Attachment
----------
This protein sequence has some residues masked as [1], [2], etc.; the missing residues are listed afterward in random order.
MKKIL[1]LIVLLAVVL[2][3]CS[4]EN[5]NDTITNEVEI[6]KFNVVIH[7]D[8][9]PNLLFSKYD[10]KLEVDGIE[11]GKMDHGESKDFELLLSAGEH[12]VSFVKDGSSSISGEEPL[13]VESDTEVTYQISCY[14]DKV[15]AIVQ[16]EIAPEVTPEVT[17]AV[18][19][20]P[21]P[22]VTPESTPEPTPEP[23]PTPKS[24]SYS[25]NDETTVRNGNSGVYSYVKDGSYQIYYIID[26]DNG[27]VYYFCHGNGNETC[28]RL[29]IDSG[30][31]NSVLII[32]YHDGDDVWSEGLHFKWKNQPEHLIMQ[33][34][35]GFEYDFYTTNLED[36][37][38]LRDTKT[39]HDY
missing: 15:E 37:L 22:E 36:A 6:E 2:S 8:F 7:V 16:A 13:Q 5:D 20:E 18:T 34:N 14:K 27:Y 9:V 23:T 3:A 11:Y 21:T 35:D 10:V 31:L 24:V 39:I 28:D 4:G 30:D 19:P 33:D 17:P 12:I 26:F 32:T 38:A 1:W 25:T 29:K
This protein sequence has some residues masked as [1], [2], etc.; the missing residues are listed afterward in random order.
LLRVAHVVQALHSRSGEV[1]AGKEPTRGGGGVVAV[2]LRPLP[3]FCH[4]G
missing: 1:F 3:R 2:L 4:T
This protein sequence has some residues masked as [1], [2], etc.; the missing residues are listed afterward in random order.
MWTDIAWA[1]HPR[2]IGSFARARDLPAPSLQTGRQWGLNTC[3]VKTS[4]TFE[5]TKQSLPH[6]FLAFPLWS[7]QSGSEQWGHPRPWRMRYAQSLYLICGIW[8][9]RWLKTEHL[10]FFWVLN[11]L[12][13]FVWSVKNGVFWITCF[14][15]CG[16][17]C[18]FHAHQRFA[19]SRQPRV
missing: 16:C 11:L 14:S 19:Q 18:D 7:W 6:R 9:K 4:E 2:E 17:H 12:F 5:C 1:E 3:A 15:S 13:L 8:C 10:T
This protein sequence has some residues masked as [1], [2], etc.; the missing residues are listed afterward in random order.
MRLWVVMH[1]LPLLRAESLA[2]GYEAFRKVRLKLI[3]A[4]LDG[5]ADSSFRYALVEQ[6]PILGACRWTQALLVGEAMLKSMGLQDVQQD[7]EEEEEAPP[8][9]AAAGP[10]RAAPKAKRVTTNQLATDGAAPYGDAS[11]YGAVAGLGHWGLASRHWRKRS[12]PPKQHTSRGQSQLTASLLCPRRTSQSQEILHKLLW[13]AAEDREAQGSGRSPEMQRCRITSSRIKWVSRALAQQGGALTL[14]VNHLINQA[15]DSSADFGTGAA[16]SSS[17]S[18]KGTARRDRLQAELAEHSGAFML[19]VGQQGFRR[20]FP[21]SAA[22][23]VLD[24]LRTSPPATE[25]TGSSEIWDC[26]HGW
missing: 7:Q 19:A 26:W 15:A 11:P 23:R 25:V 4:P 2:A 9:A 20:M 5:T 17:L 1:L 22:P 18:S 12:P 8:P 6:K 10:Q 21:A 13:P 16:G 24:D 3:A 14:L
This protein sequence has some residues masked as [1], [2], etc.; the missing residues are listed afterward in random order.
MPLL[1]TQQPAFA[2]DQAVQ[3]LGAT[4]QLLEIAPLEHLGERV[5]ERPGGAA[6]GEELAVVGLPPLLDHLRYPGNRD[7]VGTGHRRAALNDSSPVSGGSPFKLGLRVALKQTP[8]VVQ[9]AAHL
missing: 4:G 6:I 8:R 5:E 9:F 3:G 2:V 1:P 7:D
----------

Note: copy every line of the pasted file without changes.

This protein sequence has some residues masked as [1], [2], etc.; the missing residues are listed afterward in random order.
MKKIL[1]LIVLLAVVL[2][3]CS[4]EN[5]NDTITNEVEI[6]KFNVVIH[7]D[8][9]PNLLFSKYD[10]KLEVDGIE[11]GKMDHGESKDFELLLSAGEH[12]VSFVKDGSSSISGEEPL[13]VESDTEVTYQISCY[14]DKV[15]AIVQ[16]EIAPEVTPEVT[17]AV[18][19][20]P[21]P[22]VTPESTPEPTPEP[23]PTPKS[24]SYS[25]NDETTVRNGNSGVYSYVKDGSYQIYYIID[26]DNG[27]VYYFCHGNGNETC[28]RL[29]IDSG[30][31]NSVLII[32]YHDGDDVWSEGLHFKWKNQPEHLIMQ[33][34][35]GFEYDFYTTNLED[36][37][38]LRDTKT[39]HDY
missing: 15:E 37:L 22:E 36:A 6:E 2:S 8:F 7:V 16:A 13:Q 5:D 20:E 18:T 34:N 14:K 27:Y 9:V 23:T 3:A 11:Y 21:T 35:D 10:V 31:L 24:V 39:I 28:D 4:G 30:D 19:P 33:D 17:P 12:I 26:F 32:T 38:A 1:W 25:T 29:K
This protein sequence has some residues masked as [1], [2], etc.; the missing residues are listed afterward in random order.
LLRVAHVVQALHSRSGEV[1]AGKEPTRGGGGVVAV[2]LRPLP[3]FCH[4]G
missing: 1:F 3:R 2:L 4:T
This protein sequence has some residues masked as [1], [2], etc.; the missing residues are listed afterward in random order.
MWTDIAWA[1]HPR[2]IGSFARARDLPAPSLQTGRQWGLNTC[3]VKTS[4]TFE[5]TKQSLPH[6]FLAFPLWS[7]QSGSEQWGHPRPWRMRYAQSLYLICGIW[8][9]RWLKTEHL[10]FFWVLN[11]L[12][13]FVWSVKNGVFWITCF[14][15]CG[16][17]C[18]FHAHQRFA[19]SRQPRV
missing: 16:C 11:L 14:S 19:Q 18:D 7:W 6:R 9:K 4:E 2:E 17:H 12:F 5:C 1:E 3:A 15:S 13:L 8:C 10:T
This protein sequence has some residues masked as [1], [2], etc.; the missing residues are listed afterward in random order.
MRLWVVMH[1]LPLLRAESLA[2]GYEAFRKVRLKLI[3]A[4]LDG[5]ADSSFRYALVEQ[6]PILGACRWTQALLVGEAMLKSMGLQDVQQD[7]EEEEEAPP[8][9]AAAGP[10]RAAPKAKRVTTNQLATDGAAPYGDAS[11]YGAVAGLGHWGLASRHWRKRS[12]PPKQHTSRGQSQLTASLLCPRRTSQSQEILHKLLW[13]AAEDREAQGSGRSPEMQRCRITSSRIKWVSRALAQQGGALTL[14]VNHLINQA[15]DSSADFGTGAA[16]SSS[17]S[18]KGTARRDRLQAELAEHSGAFML[19]VGQQGFRR[20]FP[21]SAA[22][23]VLD[24]LRTSPPATE[25]TGSSEIWDC[26]HGW
missing: 7:Q 19:A 26:W 15:A 11:P 23:R 25:V 4:P 2:A 9:A 20:M 5:T 17:L 1:L 22:P 18:S 12:P 8:P 6:K 10:Q 21:A 13:P 16:G 24:D 3:A 14:L
This protein sequence has some residues masked as [1], [2], etc.; the missing residues are listed afterward in random order.
MPLL[1]TQQPAFA[2]DQAVQ[3]LGAT[4]QLLEIAPLEHLGERV[5]ERPGGAA[6]GEELAVVGLPPLLDHLRYPGNRD[7]VGTGHRRAALNDSSPVSGGSPFKLGLRVALKQTP[8]VVQ[9]AAHL
missing: 4:G 6:I 8:R 5:E 9:F 3:G 2:V 1:P 7:D